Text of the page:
Travelers worry about road closures around wildfires

A Montezuma County Sheriff’s deputy clears cars parked along U.S. Highway 160 just east of Mancos town limits as people try to get a glimpse of the Weber Fire. Authorities don’t want people to stop on the roadside because it creates safety hazards. Enlarge photo

SHAUN STANLEY/Durango Herald

A Montezuma County Sheriff’s deputy clears cars parked along U.S. Highway 160 just east of Mancos town limits as people try to get a glimpse of the Weber Fire. Authorities don’t want people to stop on the roadside because it creates safety hazards.

Tourists and others headed for points west or south from Durango don’t seem concerned about wildland fires, but they know that the blazes could close highways.

The hot spots are U.S. Highway 160 near Mancos and U.S. Highway 550 south of Bondad. The State Line Fire closed Highway 550 for a short time Saturday.

“Last evening, someone asked about the status of the highway near Mancos,” Johanna Dadisman at the downtown Welcome Center said Sunday. “I referred them to The Durango Herald Twitter page for updates.”

Another person who was passing through suddenly realized there’s a fire and stopped to ask about road conditions on Highway 160, Dadisman said.

“Otherwise, no one has called to ask if the area is safe,” Dadisman said.

Andy Matusek at the Durango Area Tourism Office said she has fielded two inquiries – one about Highway 160 near Mancos, the other about U.S. Highway 550 south of Bondad.

“They just wondered if they could get through,” Matusek said.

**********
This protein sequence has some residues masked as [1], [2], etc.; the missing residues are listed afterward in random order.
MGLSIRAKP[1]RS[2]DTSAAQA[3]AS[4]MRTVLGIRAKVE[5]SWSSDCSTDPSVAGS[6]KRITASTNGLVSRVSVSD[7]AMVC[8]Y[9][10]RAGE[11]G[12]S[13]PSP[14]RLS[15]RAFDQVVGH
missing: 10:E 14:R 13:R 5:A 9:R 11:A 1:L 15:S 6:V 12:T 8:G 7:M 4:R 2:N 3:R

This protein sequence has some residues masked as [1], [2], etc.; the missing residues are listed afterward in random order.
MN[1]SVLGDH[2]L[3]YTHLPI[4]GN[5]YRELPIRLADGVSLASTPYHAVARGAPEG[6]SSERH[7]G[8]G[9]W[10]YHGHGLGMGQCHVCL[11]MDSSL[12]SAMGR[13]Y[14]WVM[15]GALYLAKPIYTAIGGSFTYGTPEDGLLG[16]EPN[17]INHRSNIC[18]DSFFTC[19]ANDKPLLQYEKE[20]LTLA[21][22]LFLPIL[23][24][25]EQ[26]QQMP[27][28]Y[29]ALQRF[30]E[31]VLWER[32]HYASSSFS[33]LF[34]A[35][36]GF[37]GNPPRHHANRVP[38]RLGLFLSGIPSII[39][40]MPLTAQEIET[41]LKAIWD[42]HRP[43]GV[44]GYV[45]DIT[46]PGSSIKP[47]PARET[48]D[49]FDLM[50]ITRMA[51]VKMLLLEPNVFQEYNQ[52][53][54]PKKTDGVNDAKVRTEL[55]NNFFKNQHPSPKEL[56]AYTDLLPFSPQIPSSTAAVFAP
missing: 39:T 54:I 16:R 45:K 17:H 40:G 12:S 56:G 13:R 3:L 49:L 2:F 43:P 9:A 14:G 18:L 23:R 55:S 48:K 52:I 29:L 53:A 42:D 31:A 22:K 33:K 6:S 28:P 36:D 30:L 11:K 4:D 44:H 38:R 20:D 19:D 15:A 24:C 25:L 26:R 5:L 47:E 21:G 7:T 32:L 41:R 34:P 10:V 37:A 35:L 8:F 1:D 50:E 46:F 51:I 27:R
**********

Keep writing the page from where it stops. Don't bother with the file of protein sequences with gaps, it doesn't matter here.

Charles Britton at the Visitors Center in Santa Rita Park said a few people have asked if the fire threatens Durango. The answer is “no,” he said.

But, apparently, there’s more than a passing interest in the fires – as judged by the number of drivers who stopped Saturday along highways to rubberneck.

Travelers who stopped Saturday along U.S. Highway 160 to watch air tankers drop slurry on the Weber Fire were a potential hazard, Capt. Martin Petrik, commander of the Colorado State Patrol in Durango, said Sunday.

“It was quite a problem,” Petrik said. “I don’t have numbers, but CDOT (Colorado Department of Transportation) put up cones to prevent people from pulling off the highway.”

A CDOT crew Saturday installed electronic signs – “No Stopping or Standing Next Five Miles” – at the Target Tree Campground and just east of Mancos town limits.

“It was a safety issue,” CDOT spokeswoman Nancy Shanks said Sunday.

State troopers didn’t find gawkers along U.S. Highway 550 south of Bondad where the State Line Fire closed the highway at County Road 318, Petrik said.

The southbound lane of Highway 550 at the fire scene was closed, and the northbound lane was configured to handle traffic in both directions, Petrik said.

Shanks said if the Weber Fire closes Highway 160, westbound traffic would be stopped at Cherry Creek Road and eastbound drivers would be stopped at the Mesa Verde National Park interchange.

“There’s been no decision,” Shanks said. “We’ll just wait and see.”

daler@durangoherald.com

Onlookers stop alongside U.S. Highway 160 to watch the Weber Fire. Enlarge photo

SHAUN STANLEY/Durango Herald

Onlookers stop alongside U.S. Highway 160 to watch the Weber Fire.

Several people stopped along U.S. Highway 160 to view activity fighting the Weber Fire. Enlarge photo

SHAUN STANLEY/Durango Herald

Several people stopped along U.S. Highway 160 to view activity fighting the Weber Fire.

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